Jamaica is known for having the fastest man in the world, beautiful beach resorts and a rich culture. In the future the little island in the Caribbean may have something else to add to its list of achievements: Jamaican hip hop artist Nomad Carlos, a man who was born to drop a beat.
Carlos was born in Miami, but he was raised in Kingston from the age of 5. The up-and-coming trailblazer for the Jamaican hip hop industry recently released his newest mixtape, Me Against the Grain, this past November.
The mixtape includes musical input from several other well known and rising Jamaican rappers, such as Five Steez, TSD, Tronic, MPC Boyz, The Consultancy, Inztinkz, The Patents, Sinima, DJ King Flow and Paperchase Beats.
Carlos’ latest work also features MC mastering the use of hardcore street and gutter style beats. Some tracks have reggae flare, while others add a gangster-style rap finesse to top it off. He lights up his tracks with lyrics that provide vivid images of his everyday life in the heart of Kingston, Jamaica. Feature tracks, like “Only The Strong”, “Make It Work” and “Time” speak to his hard-work-and-hustle lifestyle.
On closer inspection, Carlos’ lyrics convey the struggle he faced growing up in a rough urban environment. In several of his tracks, he mentions how he worked seven days a week to support himself and his mother. Carlos also illustrates the roller coaster ride that love can be as many of his tracks discuss past flings, relationships and heartbreaks. The mark of his true artistry lies in his ability to translate these feelings into music.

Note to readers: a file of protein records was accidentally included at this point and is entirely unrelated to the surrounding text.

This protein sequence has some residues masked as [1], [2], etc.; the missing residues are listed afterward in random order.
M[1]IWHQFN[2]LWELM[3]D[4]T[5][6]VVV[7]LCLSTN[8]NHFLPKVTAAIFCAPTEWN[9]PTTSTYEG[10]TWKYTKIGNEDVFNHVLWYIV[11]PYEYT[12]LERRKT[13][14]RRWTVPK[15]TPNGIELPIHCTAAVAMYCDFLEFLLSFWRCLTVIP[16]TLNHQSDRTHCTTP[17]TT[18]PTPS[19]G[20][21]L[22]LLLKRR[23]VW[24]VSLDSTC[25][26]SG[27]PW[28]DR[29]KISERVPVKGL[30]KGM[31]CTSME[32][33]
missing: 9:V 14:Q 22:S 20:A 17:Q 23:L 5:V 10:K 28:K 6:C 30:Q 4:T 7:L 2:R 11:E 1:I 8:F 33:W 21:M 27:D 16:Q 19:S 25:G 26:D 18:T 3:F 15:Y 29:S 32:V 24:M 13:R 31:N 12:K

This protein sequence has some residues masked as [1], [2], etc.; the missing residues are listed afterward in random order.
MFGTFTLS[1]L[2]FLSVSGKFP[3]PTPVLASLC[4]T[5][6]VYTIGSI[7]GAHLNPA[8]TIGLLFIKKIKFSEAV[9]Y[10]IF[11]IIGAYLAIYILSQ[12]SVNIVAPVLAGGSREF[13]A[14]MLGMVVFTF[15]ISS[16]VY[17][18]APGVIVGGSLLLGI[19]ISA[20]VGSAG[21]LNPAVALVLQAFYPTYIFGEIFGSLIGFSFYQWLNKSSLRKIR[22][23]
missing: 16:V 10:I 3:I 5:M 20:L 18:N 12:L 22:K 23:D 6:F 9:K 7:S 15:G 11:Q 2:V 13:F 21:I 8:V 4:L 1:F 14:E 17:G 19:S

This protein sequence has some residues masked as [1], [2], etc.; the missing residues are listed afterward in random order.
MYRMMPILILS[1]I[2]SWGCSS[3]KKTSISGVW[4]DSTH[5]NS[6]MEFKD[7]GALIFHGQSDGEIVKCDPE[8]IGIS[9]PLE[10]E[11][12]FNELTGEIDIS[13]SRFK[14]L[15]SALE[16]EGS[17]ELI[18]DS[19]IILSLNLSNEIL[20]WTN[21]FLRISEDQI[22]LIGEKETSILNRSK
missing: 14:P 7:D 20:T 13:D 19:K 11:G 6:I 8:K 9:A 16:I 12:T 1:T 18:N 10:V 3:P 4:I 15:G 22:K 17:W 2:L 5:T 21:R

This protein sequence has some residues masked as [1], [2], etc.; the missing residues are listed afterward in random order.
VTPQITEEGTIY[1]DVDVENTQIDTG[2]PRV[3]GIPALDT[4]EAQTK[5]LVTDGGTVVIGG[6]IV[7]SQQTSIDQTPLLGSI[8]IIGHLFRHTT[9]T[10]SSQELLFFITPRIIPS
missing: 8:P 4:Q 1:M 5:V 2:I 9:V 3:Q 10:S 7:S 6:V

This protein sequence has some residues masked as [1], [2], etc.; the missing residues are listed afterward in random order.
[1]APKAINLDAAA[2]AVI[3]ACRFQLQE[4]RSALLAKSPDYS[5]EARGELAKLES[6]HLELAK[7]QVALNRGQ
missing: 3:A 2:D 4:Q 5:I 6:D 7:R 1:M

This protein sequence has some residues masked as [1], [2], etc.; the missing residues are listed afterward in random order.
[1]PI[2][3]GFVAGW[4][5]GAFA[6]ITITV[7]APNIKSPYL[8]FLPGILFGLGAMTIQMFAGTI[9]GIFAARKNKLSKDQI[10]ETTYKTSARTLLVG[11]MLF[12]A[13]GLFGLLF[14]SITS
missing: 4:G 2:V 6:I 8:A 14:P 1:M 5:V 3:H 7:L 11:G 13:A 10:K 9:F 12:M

Although the mixtape features its fair share of gangster rap, it also features passionate and deeply intellectual tracks about love among people and harsh Third World realities. The trailblazing artist manages to artistically blend these themes together to paint a picture of Jamaica, and what it means to him, for his audience. His tracks have an East Coast-late 90s feel to them.
Nomad Carlos does the island justice in that his lyrics bring light to the corruption and injustice the Greater Antilles island has faced. Jamaica, unlike America, only gained its independence from England in 1962, almost 200 years after the Revolutionary War. Jamaica, as a Third World nation, still faces rampant poverty and stagnant social injustice, all of which Carlos more than mentions in his lyrics.
Although the rapper reveals some of the tragedies and hardships Jamaica faces, he still points out his love for the island and its vibrant culture and resilient people.
The island has managed to produce several influential figures in the past and could manage to do so again through Nomad Carlos. Although reggae and dancehall dominates the music market in Jamaica, Nomad Carlos defies the stereotype and manages to appeal to a different audience and diversifies the island’s music industry. Carlos provides a different perspective on what is developing musically in Jamaica and could potentially put hip hop on the top of Jamaica-native hits.